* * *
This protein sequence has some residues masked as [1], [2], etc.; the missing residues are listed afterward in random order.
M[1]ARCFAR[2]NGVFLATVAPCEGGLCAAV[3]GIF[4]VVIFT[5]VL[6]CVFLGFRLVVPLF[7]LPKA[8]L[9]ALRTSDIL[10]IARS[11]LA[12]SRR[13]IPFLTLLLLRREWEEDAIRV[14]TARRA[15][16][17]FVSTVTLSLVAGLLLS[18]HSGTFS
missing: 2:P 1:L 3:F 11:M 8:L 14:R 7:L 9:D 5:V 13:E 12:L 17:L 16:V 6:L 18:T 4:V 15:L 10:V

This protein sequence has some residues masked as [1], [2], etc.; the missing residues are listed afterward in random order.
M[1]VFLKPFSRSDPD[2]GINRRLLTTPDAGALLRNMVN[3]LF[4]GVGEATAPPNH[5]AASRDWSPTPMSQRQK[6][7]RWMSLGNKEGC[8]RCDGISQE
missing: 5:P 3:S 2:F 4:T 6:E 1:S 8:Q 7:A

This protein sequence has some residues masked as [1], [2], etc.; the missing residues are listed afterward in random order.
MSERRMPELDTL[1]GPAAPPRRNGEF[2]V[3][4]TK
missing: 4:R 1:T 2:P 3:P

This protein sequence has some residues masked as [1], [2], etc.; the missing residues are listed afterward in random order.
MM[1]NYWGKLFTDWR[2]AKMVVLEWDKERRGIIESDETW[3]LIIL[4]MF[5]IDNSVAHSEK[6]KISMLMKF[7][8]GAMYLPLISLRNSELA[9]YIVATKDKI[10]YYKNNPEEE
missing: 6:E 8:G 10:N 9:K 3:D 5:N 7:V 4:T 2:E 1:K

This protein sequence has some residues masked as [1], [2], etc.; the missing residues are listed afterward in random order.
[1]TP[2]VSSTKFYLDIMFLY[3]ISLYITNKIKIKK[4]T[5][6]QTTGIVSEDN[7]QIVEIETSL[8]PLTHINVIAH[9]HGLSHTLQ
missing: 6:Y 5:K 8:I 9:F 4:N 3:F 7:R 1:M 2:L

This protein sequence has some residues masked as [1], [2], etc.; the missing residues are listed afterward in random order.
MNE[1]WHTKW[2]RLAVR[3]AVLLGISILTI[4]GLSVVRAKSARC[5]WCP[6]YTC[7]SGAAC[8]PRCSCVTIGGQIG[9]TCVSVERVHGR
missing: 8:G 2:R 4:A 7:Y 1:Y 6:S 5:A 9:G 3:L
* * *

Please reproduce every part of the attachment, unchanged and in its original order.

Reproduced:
This protein sequence has some residues masked as [1], [2], etc.; the missing residues are listed afterward in random order.
M[1]ARCFAR[2]NGVFLATVAPCEGGLCAAV[3]GIF[4]VVIFT[5]VL[6]CVFLGFRLVVPLF[7]LPKA[8]L[9]ALRTSDIL[10]IARS[11]LA[12]SRR[13]IPFLTLLLLRREWEEDAIRV[14]TARRA[15][16][17]FVSTVTLSLVAGLLLS[18]HSGTFS
missing: 2:P 1:L 3:F 11:M 8:L 14:R 7:L 9:D 5:V 13:E 12:L 17:L 16:V 6:L 18:T 4:V 15:L 10:V

This protein sequence has some residues masked as [1], [2], etc.; the missing residues are listed afterward in random order.
M[1]VFLKPFSRSDPD[2]GINRRLLTTPDAGALLRNMVN[3]LF[4]GVGEATAPPNH[5]AASRDWSPTPMSQRQK[6][7]RWMSLGNKEGC[8]RCDGISQE
missing: 5:P 3:S 2:F 4:T 6:E 1:S 8:Q 7:A

This protein sequence has some residues masked as [1], [2], etc.; the missing residues are listed afterward in random order.
MSERRMPELDTL[1]GPAAPPRRNGEF[2]V[3][4]TK
missing: 4:R 1:T 2:P 3:P

This protein sequence has some residues masked as [1], [2], etc.; the missing residues are listed afterward in random order.
MM[1]NYWGKLFTDWR[2]AKMVVLEWDKERRGIIESDETW[3]LIIL[4]MF[5]IDNSVAHSEK[6]KISMLMKF[7][8]GAMYLPLISLRNSELA[9]YIVATKDKI[10]YYKNNPEEE
missing: 6:E 8:G 10:N 9:K 3:D 5:N 7:V 4:T 2:E 1:K

This protein sequence has some residues masked as [1], [2], etc.; the missing residues are listed afterward in random order.
[1]TP[2]VSSTKFYLDIMFLY[3]ISLYITNKIKIKK[4]T[5][6]QTTGIVSEDN[7]QIVEIETSL[8]PLTHINVIAH[9]HGLSHTLQ
missing: 6:Y 5:K 8:I 9:F 4:N 3:F 7:R 1:M 2:L

This protein sequence has some residues masked as [1], [2], etc.; the missing residues are listed afterward in random order.
MNE[1]WHTKW[2]RLAVR[3]AVLLGISILTI[4]GLSVVRAKSARC[5]WCP[6]YTC[7]SGAAC[8]PRCSCVTIGGQIG[9]TCVSVERVHGR
missing: 8:G 2:R 4:A 7:Y 1:Y 6:S 5:A 9:G 3:L